This is the fourth installment in our spotlight series on StreetsPAC endorsed candidates.
“I’m a walker,” says Ritchie Torres. “The car should not be the center of urban life.” As a child in the Bronx, Torres grew up with asthma as a result of the pollution spewed by traffic on the Cross Bronx Expressway. He will work to improve health in his district through the transformation of major thoroughfares, like the Grand Concourse and East Tremont Avenue, into complete streets with room for transit users, cyclists, and pedestrians. He will also aim to improve the walking experience around Arthur Avenue, a mecca for visitors.
Ritchie Torres: The greatest challenge confronting the Bronx is the lack of sustainable transportation. The Cross Bronx Expressway, stretching across the Bronx, has made the borough a dumping ground for greenhouse gas emissions.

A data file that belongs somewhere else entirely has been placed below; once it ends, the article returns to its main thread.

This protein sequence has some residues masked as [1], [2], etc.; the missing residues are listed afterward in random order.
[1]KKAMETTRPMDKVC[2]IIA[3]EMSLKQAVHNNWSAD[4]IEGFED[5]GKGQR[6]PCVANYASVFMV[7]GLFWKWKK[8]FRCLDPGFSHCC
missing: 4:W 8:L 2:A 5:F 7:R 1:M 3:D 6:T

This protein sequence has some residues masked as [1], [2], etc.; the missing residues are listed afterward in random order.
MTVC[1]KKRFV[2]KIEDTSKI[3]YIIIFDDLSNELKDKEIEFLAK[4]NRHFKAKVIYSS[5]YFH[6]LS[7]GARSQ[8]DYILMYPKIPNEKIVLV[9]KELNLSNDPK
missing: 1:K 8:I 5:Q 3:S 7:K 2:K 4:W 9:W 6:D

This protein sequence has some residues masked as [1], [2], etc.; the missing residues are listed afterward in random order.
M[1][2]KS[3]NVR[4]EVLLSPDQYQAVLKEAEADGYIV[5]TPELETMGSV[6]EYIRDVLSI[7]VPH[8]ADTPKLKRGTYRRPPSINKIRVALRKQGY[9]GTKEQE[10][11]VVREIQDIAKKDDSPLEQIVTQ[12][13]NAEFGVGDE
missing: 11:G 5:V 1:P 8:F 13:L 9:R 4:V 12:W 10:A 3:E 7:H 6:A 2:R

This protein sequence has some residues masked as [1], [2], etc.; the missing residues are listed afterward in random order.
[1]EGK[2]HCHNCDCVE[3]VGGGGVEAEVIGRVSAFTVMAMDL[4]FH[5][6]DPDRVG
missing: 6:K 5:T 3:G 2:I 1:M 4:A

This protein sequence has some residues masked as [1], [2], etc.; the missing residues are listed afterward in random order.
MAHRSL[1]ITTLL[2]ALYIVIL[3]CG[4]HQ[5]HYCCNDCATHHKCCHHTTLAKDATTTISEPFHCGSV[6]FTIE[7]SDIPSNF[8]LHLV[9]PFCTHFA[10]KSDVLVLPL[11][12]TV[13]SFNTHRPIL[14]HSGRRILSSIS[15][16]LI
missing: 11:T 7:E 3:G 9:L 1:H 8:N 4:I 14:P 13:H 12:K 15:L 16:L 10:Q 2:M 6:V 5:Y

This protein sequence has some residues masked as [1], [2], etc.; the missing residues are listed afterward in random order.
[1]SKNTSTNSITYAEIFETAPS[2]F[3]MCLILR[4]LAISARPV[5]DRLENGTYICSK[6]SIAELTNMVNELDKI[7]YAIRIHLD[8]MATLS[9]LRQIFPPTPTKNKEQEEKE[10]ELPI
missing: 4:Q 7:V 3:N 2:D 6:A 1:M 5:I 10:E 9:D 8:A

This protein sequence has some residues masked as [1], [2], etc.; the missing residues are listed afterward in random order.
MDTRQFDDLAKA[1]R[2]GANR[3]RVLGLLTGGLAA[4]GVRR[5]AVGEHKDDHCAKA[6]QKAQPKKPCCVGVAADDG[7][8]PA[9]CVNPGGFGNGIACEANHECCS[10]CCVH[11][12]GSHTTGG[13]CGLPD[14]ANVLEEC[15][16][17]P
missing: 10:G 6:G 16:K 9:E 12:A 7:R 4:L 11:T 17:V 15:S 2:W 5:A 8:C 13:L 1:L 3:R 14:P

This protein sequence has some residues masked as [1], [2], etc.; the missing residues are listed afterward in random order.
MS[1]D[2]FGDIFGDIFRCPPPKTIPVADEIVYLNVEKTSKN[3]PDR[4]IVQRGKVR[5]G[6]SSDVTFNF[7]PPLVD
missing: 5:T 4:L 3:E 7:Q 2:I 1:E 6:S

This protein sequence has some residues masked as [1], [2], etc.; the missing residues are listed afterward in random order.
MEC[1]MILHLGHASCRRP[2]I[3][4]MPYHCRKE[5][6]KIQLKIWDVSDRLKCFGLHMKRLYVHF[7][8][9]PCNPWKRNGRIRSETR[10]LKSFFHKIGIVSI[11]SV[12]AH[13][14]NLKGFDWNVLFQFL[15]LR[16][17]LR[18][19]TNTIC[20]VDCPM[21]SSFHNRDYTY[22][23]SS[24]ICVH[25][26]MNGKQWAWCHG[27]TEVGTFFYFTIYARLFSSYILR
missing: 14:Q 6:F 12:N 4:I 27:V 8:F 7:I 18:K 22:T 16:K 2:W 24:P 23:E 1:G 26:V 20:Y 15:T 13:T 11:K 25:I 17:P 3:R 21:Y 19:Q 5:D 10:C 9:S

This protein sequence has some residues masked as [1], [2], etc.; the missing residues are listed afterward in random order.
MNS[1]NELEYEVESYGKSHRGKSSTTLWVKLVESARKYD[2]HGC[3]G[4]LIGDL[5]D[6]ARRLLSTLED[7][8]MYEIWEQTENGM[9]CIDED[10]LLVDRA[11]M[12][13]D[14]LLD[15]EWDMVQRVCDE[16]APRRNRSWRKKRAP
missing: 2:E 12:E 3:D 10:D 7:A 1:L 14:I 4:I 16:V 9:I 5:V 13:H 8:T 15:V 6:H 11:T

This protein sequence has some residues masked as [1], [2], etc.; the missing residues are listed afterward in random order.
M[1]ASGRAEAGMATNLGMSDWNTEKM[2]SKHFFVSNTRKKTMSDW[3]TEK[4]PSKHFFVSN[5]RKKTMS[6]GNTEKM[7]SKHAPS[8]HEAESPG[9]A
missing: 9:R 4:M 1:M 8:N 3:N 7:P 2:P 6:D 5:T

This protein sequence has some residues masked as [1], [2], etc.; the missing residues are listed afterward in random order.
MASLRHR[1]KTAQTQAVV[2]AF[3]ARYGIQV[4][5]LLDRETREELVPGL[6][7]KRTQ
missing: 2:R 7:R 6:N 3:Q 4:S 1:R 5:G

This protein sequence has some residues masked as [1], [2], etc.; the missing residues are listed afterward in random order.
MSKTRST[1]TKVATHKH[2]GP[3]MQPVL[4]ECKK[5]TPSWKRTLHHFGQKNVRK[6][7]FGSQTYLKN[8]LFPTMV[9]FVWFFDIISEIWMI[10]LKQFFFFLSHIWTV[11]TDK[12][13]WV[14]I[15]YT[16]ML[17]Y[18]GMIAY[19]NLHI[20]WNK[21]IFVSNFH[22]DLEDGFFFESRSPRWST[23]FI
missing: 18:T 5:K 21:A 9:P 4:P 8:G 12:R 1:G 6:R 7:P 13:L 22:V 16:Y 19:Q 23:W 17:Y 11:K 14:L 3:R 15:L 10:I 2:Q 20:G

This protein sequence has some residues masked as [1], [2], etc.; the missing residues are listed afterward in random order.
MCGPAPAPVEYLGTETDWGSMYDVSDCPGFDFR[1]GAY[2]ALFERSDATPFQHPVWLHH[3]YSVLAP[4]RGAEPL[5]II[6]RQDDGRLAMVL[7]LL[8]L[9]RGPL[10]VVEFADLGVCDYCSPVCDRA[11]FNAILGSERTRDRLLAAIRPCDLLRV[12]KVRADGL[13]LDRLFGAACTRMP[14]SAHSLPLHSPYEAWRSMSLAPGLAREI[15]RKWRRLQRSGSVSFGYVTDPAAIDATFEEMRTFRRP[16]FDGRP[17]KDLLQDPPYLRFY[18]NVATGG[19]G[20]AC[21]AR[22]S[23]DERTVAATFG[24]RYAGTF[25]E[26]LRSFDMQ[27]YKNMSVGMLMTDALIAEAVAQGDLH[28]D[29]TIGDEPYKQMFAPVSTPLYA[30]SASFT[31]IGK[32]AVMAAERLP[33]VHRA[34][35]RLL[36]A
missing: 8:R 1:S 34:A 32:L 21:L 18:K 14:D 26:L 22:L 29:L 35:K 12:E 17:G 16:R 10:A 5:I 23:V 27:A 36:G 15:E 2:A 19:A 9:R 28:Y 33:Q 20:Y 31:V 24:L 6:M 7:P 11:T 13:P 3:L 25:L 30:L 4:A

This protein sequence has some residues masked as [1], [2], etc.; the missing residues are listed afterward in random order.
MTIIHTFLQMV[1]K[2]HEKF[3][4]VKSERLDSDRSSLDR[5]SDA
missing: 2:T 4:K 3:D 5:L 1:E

RT: The case for complete streets is best framed in moral terms: we owe it to our children and grandchildren to protect the quality of the air they breath.
RT: I am optimistic about the future of sustainable transportation. Four years from now, New York will have bike share in every borough. Twenty years from now, bike share will become a fixture in every neighborhood.
RT: A bike ride from Allerton Avenue to Bedford Park, with the Botanical Gardens as a backdrop, is a real marvel.
RT: No street in District 15 is so complete so as to be a model for streets elsewhere in the District. Having said that, Fordham Road is moving in the right direction (the Fordham Plaza reconstruction and the Select Service 12 are reasons for hope).
RT: Every so often, while riding on the subway, I am reminded that the subway system is a microcosm of New York City, teeming with colorful personalities.
I remember coming across a tall man wearing a clown costume in a subway car--he had it all: nose, wig, makeup, baggy pants. The dirt covering his pants had all the straphangers staring at him. And yet the man just sat there, unfazed by the disapproving looks around him. He didn't care what anyone thought of him. It's a free City, and he was free to be as colorful as he wanted to be. Literally and figuratively.
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